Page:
As we know, effective content marketing reaches the target audience at every stage of the consumer journey, gently nudging them through the funnel at each juncture, from awareness all the way to post-conversion.
There is, however, a unique opportunity for every business to use content to hone in on the pre-purchase phase of the funnel.
According to Amy Cannon, Far From Avocados co-founder, engaging with your audiences in the pre-purchase stage is critical before pushing towards a conversion.
“Today’s consumer is increasingly discerning towards brands. Their message is ‘get to know me before you monetise on me’.”
For travel and hospitality brands, the pre-purchase ‘discover and dream’ phase is also an opportunity to create content that ultimately extends the customer’s overall ‘experience’ in the lead-up to a purchase.
Think like a (travel) publisher
We’ve said it a million times before to our clients, but we’ll say it again: successful content brands ‘think like publishers’.
In which area or areas does your brand have the authority to say something worthwhile that will make your target audience stop and pay attention? Start there and build your content outwards from that position of strength, taking into account related and overlapping interests.
That said, there’s a crucial distinction between advertising copy and editorial copy; publishers create editorial copy that adds value to the end-user, by way of education or entertainment. This is distinct from filler, sales content – content ‘for the sake of it’.
The Ovolo Hotel Group is a great example of a hospitality brand thinking like a publisher to connect with its consumer in that pre-purchase phase. The site has an online magazine called The Silver Egg with articles and features written by journalists on a range of topics directly and indirectly related to travel in Australia and Hong Kong.
Publishing articles like ‘Places to go in Bondi NOT Overrun By English Backpackers’ means targeting the customer during the pre-purchase phase while they are researching and considering potential destinations – in other words, getting to know them before they attempt to monetise upon them.
This introduces the Ovolo Hotel Group to them at an opportune moment of high-receptivity, meeting them at a natural touchpoint (eg, an internet search) that offers some genuine value to them.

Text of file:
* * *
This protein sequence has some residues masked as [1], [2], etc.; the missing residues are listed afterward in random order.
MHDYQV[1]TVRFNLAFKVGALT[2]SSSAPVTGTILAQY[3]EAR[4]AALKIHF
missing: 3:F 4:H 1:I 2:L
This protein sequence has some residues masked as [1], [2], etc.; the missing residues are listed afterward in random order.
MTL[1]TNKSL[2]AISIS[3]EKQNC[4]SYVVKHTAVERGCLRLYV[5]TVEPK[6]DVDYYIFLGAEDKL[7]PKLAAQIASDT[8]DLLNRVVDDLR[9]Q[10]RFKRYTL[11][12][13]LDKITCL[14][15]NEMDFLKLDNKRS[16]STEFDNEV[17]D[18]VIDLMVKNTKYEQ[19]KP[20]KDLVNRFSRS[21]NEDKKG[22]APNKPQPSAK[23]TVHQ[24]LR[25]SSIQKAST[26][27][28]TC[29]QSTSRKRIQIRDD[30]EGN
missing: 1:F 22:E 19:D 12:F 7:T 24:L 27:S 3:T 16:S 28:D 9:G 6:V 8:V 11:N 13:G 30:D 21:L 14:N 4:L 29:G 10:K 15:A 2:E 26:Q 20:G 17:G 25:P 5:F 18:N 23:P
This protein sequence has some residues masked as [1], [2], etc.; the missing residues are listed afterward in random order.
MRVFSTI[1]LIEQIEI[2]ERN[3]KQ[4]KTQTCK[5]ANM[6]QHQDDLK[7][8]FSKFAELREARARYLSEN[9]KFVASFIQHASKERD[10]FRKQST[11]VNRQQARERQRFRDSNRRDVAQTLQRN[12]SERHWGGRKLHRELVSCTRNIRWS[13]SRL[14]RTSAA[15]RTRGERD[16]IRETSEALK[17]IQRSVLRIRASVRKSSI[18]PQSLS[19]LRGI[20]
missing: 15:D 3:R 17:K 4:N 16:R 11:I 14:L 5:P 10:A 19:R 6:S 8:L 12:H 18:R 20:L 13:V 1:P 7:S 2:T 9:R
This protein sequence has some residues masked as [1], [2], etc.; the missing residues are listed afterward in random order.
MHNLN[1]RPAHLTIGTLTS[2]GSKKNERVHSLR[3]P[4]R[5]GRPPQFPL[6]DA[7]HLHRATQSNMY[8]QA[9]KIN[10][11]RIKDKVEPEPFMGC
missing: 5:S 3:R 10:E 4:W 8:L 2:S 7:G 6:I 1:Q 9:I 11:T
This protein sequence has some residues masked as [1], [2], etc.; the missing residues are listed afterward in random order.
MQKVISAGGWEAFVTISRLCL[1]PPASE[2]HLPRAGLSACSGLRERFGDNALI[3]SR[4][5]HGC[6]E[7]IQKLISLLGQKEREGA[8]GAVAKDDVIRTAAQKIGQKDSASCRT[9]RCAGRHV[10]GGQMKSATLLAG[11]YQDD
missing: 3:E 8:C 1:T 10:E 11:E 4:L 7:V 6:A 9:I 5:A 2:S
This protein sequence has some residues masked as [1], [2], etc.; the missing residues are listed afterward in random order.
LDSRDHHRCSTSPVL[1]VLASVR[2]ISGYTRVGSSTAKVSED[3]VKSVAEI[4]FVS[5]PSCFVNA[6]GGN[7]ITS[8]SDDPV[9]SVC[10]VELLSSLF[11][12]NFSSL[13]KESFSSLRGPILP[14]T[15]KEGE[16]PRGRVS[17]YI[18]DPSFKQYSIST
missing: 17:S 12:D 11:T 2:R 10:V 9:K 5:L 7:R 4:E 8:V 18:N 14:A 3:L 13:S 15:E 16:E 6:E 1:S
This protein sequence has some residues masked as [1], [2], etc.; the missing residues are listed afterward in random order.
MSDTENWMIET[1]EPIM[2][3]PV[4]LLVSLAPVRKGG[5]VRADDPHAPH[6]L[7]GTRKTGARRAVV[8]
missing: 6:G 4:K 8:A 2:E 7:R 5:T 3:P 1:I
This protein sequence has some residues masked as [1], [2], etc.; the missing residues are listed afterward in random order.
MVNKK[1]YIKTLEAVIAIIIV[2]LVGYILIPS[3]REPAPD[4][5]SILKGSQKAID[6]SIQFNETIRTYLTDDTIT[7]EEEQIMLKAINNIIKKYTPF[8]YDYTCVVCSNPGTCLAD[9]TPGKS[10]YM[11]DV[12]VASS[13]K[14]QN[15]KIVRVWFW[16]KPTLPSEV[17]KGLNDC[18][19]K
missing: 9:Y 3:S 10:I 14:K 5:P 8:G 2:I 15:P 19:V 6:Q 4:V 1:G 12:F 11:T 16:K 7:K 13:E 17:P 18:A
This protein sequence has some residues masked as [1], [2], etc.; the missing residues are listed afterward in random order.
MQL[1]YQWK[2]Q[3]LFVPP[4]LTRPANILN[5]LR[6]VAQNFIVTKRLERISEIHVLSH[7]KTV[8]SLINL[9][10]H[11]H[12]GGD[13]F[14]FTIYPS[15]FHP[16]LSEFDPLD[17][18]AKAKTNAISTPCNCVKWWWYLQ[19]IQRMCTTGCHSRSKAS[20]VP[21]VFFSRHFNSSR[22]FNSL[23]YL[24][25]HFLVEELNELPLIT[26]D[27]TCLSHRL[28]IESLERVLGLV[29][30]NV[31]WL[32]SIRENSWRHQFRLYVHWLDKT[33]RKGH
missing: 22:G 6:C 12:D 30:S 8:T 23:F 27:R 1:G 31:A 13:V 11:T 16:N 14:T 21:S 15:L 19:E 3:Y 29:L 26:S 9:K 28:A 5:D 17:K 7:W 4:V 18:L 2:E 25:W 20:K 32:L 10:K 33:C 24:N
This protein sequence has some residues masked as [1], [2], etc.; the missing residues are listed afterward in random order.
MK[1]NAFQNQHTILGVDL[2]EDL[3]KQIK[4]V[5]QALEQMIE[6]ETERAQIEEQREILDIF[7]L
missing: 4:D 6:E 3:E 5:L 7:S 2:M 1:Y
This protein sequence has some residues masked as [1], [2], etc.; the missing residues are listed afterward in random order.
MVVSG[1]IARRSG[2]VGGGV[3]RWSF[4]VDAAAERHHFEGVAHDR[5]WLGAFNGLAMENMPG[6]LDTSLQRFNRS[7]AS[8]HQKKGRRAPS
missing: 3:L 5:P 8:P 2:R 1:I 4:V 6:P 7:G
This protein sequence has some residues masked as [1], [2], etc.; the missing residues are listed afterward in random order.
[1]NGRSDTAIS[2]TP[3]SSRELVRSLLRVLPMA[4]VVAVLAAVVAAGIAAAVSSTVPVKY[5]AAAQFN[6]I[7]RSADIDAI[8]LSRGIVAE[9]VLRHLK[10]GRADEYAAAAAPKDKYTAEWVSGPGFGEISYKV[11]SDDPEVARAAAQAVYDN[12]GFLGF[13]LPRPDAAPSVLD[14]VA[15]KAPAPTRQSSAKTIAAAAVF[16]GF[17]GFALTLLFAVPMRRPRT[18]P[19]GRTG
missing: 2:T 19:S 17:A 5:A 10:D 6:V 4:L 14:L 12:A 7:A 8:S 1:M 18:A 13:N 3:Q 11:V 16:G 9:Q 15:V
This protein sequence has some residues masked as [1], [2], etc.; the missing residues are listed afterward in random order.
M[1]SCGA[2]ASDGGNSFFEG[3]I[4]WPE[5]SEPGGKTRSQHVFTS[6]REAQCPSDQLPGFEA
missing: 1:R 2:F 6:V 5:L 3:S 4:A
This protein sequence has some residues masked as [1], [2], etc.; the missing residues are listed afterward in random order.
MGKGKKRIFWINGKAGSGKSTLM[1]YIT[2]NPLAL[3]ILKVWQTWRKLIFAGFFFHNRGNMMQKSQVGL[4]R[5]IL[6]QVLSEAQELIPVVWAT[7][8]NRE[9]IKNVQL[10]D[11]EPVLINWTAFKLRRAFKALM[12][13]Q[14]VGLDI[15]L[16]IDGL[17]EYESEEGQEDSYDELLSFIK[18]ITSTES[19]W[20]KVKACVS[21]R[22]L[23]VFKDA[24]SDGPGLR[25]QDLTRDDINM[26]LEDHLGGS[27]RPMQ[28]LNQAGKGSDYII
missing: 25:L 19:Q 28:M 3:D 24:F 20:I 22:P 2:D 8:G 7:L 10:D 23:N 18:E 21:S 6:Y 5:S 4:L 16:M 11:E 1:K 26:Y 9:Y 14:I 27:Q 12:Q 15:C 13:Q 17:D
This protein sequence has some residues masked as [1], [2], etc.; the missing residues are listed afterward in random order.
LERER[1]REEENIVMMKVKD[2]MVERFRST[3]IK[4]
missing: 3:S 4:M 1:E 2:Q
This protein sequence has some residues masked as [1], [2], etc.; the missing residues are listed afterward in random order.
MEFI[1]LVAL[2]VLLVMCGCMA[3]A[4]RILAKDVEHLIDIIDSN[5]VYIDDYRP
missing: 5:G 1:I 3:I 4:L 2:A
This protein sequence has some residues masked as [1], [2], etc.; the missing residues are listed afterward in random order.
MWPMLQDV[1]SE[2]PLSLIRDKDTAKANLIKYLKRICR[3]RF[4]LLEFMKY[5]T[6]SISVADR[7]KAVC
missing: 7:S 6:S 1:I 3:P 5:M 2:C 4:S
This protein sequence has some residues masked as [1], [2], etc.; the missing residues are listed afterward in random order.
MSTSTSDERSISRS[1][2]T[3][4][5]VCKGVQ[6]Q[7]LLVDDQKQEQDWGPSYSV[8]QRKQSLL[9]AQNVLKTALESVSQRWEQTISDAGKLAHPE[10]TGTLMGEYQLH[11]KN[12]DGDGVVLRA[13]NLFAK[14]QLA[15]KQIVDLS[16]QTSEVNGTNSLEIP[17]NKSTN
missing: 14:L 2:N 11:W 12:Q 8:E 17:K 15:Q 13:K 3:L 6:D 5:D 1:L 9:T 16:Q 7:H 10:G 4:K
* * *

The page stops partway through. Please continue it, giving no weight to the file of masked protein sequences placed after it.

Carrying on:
Extend their stay: dream a little dream
Selling travel is about selling a dream, or quite often an intangible product. Using powerful visuals is a key method of communicating the intangible – and a perfect extension of the phrase “getting there is half the journey”.
If a travel or hospitality brand creates emotive content that extends the customer’s overall experience to include the lead-in to purchase, it will make the customer want to linger during that opportune ‘discover and dream’ phase and get to know the brand.
La Saguaro Hotels does this by carefully curating its Instagram and Facebook feed with glossy, vibrant professional photography. The emphasis is on the aesthetic.
Taking this approach on a visual platform like Instagram allows La Saguaro to construct a strong brand identity, a fun, colourful ‘world’ rather than a boring gallery of practical stock images of hotel rooms and amenities. In fact, it’s not immediately obvious from social media content that the profile is run by a hotel group – it could be a travel magazine or a colourful photography profile.
The quality of the imagery entices the travel consumer during the ‘dream and discover’ phase without any overt sell or call to action. This is an example of a brand using engaging and visually pleasing content to build a rapport with their consumers before the purchase push, or as Amy puts it, “brands who are looking for one thing stick out like a sore thumb”.
The key takeaway from the examples of the Ovolo Hotel Group and La Saguaro Hotels is to create relevant content that heightens the target consumer’s enjoyment of the lead-in awareness phase, and adds value by answering the target consumer’s questions during the research or discovery phase.
Inside every brand are layers of functional, emotional and self-expressive benefits that they need to examine, according to Amy.
“A brand must ask how they can explore the benefits of their offering more deeply to their prospects not-so-visible characteristics, such as interests, lifestyles, attitudes, expectations and activities. That’s why our agency heavily focuses on powerful psychographic traits of audiences.